Dovetail Box #8: Be Vewy Vewy Quiet - I'm Hunting Wabbets

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Blog entry by Eric posted 02-17-2008 10:58 AM 2373 reads 0 times favorited 6 comments Add to Favorites Watch
« Part 7: The Dovetails Are Done! Part 8 of Dovetail Box series Part 9: Dovetails Glued Up, Now for the Top »

Okay, so you’d think that doing the dovetail joints would have been the hardest part of this box, right? Me too. I figured on this nice leisurely Sunday afternoon, I’d do the simple task of cutting the rabbets into which the box bottom would fit. Then I’d glue the dovetails and heck, maybe even glue the bottom on. But it turned out to be not so simple, and after much groaning (and nearly cursing), I’m left with two busted pins and only one rabbet done.

See, I realized that on the walls the rabbets have to be stopped, because otherwise I’d cut off the bottom pins and part of the bottom tails. I really wasn’t sure how I was going to do this, since I don’t have a tiny little saw or anything. So I started with a nice deep knife line – as deep as I could manage. Then I started carefully chiseling away toward the knife wall. But on nearly my first pass chiseling near the pin, I broke off part of the pin. Long story short, I had two breaks on each pin (see pic below). Fortunately, I have all the pieces so I will be able to glue them back together. I figured I’d might as well carry on chiseling since the pins were already shot. So in the end, I got an acceptable rabbet for one wall.

I’m kind of hesitant to begin the other walls. Part of me thinks I might be better off to just go ahead and chisel off each pin at the rabbet line, just get it out of the way, and then do the rabbet as normal and glue the pins back on. With such tiny pins and tails, it might actually be the easiest way.

Rabbet Trouble

EDIT: I just had an idea. Maybe I could just define the lines with the knife, then run the chisel along the rabbet (bevel down) like a plane, and then repeat: knife line, chisel plane, etc. Maybe that would work.

[This entry was originally posted on my personal website, Adventures in Woodworking.]

-- Eric at

6 comments so far

View Tomcat1066's profile


942 posts in 3824 days

#1 posted 02-17-2008 01:24 PM

For what it’s worth, my plan for rabbets is to try the bevel down plan, but also to go away from the knife lines to minimize tear out. Basically, put in the deep knife line, run the chisel bevel down like a plane, but toward the center, then do the other side the same way.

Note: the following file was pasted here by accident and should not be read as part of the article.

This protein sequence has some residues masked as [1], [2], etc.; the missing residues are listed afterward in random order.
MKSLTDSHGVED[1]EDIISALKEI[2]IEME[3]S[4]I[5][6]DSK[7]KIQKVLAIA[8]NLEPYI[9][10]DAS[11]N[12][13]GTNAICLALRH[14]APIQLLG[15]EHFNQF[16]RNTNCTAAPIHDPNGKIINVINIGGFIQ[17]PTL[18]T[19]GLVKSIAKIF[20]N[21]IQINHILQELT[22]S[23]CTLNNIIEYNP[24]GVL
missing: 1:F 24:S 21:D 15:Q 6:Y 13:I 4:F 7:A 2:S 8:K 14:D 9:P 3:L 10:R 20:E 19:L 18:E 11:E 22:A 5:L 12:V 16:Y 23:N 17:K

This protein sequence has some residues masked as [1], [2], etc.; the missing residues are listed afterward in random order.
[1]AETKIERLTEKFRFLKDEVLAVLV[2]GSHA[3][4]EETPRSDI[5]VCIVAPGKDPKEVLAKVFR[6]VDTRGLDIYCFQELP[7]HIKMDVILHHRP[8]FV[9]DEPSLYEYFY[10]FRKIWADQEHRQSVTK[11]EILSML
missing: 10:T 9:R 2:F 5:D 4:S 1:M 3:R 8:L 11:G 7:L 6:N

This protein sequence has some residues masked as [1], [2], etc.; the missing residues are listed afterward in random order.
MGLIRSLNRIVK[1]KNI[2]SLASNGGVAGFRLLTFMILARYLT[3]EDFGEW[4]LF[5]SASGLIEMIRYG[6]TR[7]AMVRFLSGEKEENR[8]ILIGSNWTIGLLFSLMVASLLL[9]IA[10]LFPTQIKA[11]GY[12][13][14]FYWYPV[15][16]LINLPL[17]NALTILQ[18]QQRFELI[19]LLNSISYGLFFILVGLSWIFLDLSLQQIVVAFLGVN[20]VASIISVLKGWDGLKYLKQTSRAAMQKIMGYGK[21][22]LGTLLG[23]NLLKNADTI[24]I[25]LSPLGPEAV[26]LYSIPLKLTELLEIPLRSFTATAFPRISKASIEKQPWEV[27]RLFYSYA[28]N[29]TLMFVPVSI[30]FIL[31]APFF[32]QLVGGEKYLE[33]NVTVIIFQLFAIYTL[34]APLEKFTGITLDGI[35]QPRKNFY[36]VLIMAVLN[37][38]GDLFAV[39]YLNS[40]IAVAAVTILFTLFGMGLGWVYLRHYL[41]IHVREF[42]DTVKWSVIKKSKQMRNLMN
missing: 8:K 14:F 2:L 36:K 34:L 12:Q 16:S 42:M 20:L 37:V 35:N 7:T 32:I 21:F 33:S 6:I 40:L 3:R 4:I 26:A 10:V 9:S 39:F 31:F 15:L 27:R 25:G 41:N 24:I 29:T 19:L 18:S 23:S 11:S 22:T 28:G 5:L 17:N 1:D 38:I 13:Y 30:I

I remember hearing something like this in regard to dados, but it sounded like a good idea for rabbets too.

-- "Give me your poor tools, your tired steel, your huddled masses of rust." Yep, I ripped off the Statue of Liberty. That's how I roll!

View tpastore's profile


105 posts in 3844 days

#2 posted 02-17-2008 02:41 PM

How about assembling the box without the rabbet and then coming back with a rabbeting bit on the router table? Have the bearing ride against the inside faces of the box. You can either keep the corners rounded or square them off with a chisel. With the box already glued up everthing should be stronger.

View Eric's profile


875 posts in 3812 days

#3 posted 02-17-2008 02:45 PM

Tomcat: Yes, that’s exactly what I was thinking. Glad to hear it might be a good idea.

tpastore: While I do have a router, I have yet to make a table and am in fact trying to go entirely power-free (powerless?) during this project. I see that it would be much easier with a router, but there’s something about the problem-solvingness about this conundrum that I rather like.

I’m actually thinking about selling my router. Would let me buy more hand tools!

-- Eric at

View ChicoWoodnut's profile


904 posts in 3843 days

#4 posted 02-17-2008 05:22 PM


I think what you need is a little router plane. Maybe you could make one.

-- Scott - Chico California

View Dorje's profile


1763 posts in 4025 days

#5 posted 02-18-2008 08:03 AM

Not the easiet task you’ve set for yourself! Good luck with the other rabbets.

-- Dorje (pronounced "door-jay"), Seattle, WA

View Gofor's profile


470 posts in 3815 days

#6 posted 02-19-2008 05:56 AM

You might try using a backsaw to cut most of the wood away on the rabbet, or use your dovetail saw on the ends as you get close. This will greatly reduce the stress on the pins so you can just pare them. Clamp a squared board on the rabbet line to guide the back saw blade. You can use a regular rip saw but it will be more difficult to start as they are usually more aggressive. A crosscut will be easier to start and work down flat if you don’t have a back saw. If you have a back saw, you can clamp a stop block where you want the rabbet to stop, and use the tip of the saw to cut as close as you can. It wears the teeth but works, although some fine chisel work will be needed to square things up.


-- Go

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